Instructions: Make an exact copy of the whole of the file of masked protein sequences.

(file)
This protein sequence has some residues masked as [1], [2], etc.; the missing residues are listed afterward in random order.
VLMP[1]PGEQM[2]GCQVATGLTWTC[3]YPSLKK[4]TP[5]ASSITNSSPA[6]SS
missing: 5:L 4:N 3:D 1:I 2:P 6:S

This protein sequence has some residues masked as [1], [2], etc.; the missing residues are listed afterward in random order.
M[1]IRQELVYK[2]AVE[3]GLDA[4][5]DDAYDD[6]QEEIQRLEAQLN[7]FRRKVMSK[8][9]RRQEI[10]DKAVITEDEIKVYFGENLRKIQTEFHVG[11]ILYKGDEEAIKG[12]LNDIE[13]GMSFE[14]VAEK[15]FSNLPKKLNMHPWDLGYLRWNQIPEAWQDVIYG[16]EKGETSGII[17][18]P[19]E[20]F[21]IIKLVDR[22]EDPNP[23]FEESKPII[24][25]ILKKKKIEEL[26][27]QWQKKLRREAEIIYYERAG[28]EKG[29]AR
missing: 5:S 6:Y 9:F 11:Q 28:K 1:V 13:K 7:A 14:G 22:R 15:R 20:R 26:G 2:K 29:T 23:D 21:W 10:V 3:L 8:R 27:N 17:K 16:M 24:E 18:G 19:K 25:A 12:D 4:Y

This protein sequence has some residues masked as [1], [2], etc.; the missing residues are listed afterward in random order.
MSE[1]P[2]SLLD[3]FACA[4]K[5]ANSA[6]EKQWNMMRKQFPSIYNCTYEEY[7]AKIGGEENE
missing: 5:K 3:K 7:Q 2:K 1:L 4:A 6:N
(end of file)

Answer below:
This protein sequence has some residues masked as [1], [2], etc.; the missing residues are listed afterward in random order.
VLMP[1]PGEQM[2]GCQVATGLTWTC[3]YPSLKK[4]TP[5]ASSITNSSPA[6]SS
missing: 5:L 4:N 3:D 1:I 2:P 6:S

This protein sequence has some residues masked as [1], [2], etc.; the missing residues are listed afterward in random order.
M[1]IRQELVYK[2]AVE[3]GLDA[4][5]DDAYDD[6]QEEIQRLEAQLN[7]FRRKVMSK[8][9]RRQEI[10]DKAVITEDEIKVYFGENLRKIQTEFHVG[11]ILYKGDEEAIKG[12]LNDIE[13]GMSFE[14]VAEK[15]FSNLPKKLNMHPWDLGYLRWNQIPEAWQDVIYG[16]EKGETSGII[17][18]P[19]E[20]F[21]IIKLVDR[22]EDPNP[23]FEESKPII[24][25]ILKKKKIEEL[26][27]QWQKKLRREAEIIYYERAG[28]EKG[29]AR
missing: 5:S 6:Y 9:F 11:Q 28:K 1:V 13:K 7:A 14:G 22:R 15:R 20:R 26:G 2:K 29:T 23:D 21:W 10:V 3:L 8:R 27:N 17:K 16:M 24:E 18:G 19:K 25:A 12:D 4:Y

This protein sequence has some residues masked as [1], [2], etc.; the missing residues are listed afterward in random order.
MSE[1]P[2]SLLD[3]FACA[4]K[5]ANSA[6]EKQWNMMRKQFPSIYNCTYEEY[7]AKIGGEENE
missing: 5:K 3:K 7:Q 2:K 1:L 4:A 6:N